Investment in Biopharma Facilities Continues

Many new facilities are designed for flexibility, combined with low-cost, highly efficient manufacturing

By Andrew Ferraro, That’s Nice LLC / Nice Insight

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Investments in biologics facilities by sponsor companies cover all aspects of biologics drug development and manufacturing, including API production, fill-finish and packaging operations. In addition, not only international, big pharma/biotech firms, but also developing start-ups are making these investments. Ireland and Singapore are two hot spots for recent biopharma investment, but dollars are being spent around the globe. Many announcements have been made as recently as December 2015/early 2016.

Recent big pharma/biotech investments include:
• Expenditure of approximately $550 billion by Boehringer Ingelheim to expand its biopharmaceutical production capabilities in Vienna with the construction of a large-scale manufacturing facility for biologic APIs manufactured using cell cultures.

• Bristol-Myers Squibb is planning to build a new state-of-the-art, large-scale biologics manufacturing facility in Dublin at a cost of ~$900 million that will produce multiple therapies. The company is also expanding its recently opened $500 million biologics production site in Devens, MA.

• Novartis has broken ground on a new $500 million biologics plant in Singapore. Its generic pharmaceuticals business, Sandoz, recently inaugurated its new, nearly $165 million, state-of-the-art BioInject biopharmaceutical manufacturing facility in Austria.

• Biogen plans to invest $1 billion to triple its biologics capacity with the construction of a fourth manufacturing plant in northern Switzerland.

• AstraZeneca acquired a high-tech biologics bulk manufacturing facility in Boulder, Colorado, from Amgen in September 2015 that it is refurbishing. The site is expected to be operational in late 2017. The purchase followed announcements that AstraZeneca is investing $285 million in a biologics facility in Sweden and expanding its Frederick, Maryland, site. The new Swedish facility will focus on filling and packaging of protein therapeutics and, from 2018, supplying medicines for the clinical trial programs of AZ and its MedImmune subsidiary.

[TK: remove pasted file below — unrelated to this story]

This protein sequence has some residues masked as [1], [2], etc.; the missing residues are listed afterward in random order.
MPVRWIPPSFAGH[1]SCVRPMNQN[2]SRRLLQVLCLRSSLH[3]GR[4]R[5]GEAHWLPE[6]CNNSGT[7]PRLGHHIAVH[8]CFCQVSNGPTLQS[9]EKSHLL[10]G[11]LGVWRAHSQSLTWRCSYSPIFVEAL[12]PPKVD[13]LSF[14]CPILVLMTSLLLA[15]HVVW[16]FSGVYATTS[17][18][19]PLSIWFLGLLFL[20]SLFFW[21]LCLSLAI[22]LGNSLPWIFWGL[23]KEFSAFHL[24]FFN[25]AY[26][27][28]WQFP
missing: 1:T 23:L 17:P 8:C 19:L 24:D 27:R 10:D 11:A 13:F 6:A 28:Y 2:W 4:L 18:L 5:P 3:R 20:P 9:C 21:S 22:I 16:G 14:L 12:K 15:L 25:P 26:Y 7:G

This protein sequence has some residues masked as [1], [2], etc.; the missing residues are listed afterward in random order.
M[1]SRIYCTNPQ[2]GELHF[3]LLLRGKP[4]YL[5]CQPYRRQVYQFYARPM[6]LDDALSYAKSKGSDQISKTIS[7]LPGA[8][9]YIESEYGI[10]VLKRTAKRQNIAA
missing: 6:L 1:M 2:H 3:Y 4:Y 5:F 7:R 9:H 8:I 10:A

• Pfizer is spending $100 million to upgrade its biologics plant in Ireland.
Genzyme is investing $80 million at its recently approved facility in Framingham, MA, adding more downstream processing capabilities for Fabrazyme, its treatment for Fabry disease.

• Eli Lilly is completing a $450 million biologics facility in Ireland. In 2013, the company also announced nearly $1 billion in planned plant expansions for the production of its insulin products, including API and cartridge manufacturing capabilities.

• Amgen opened in August 2015 a $300 million facility including a syringe filling facility and a cold chain warehouse in Singapore. The facility uses disposable technology, continuous processing and real-time analytics, has a replicable and flexible modular design with a small footprint for reduced energy and water consumption and waste generation. It was also constructed in half the time required for a conventional plant, according to the company.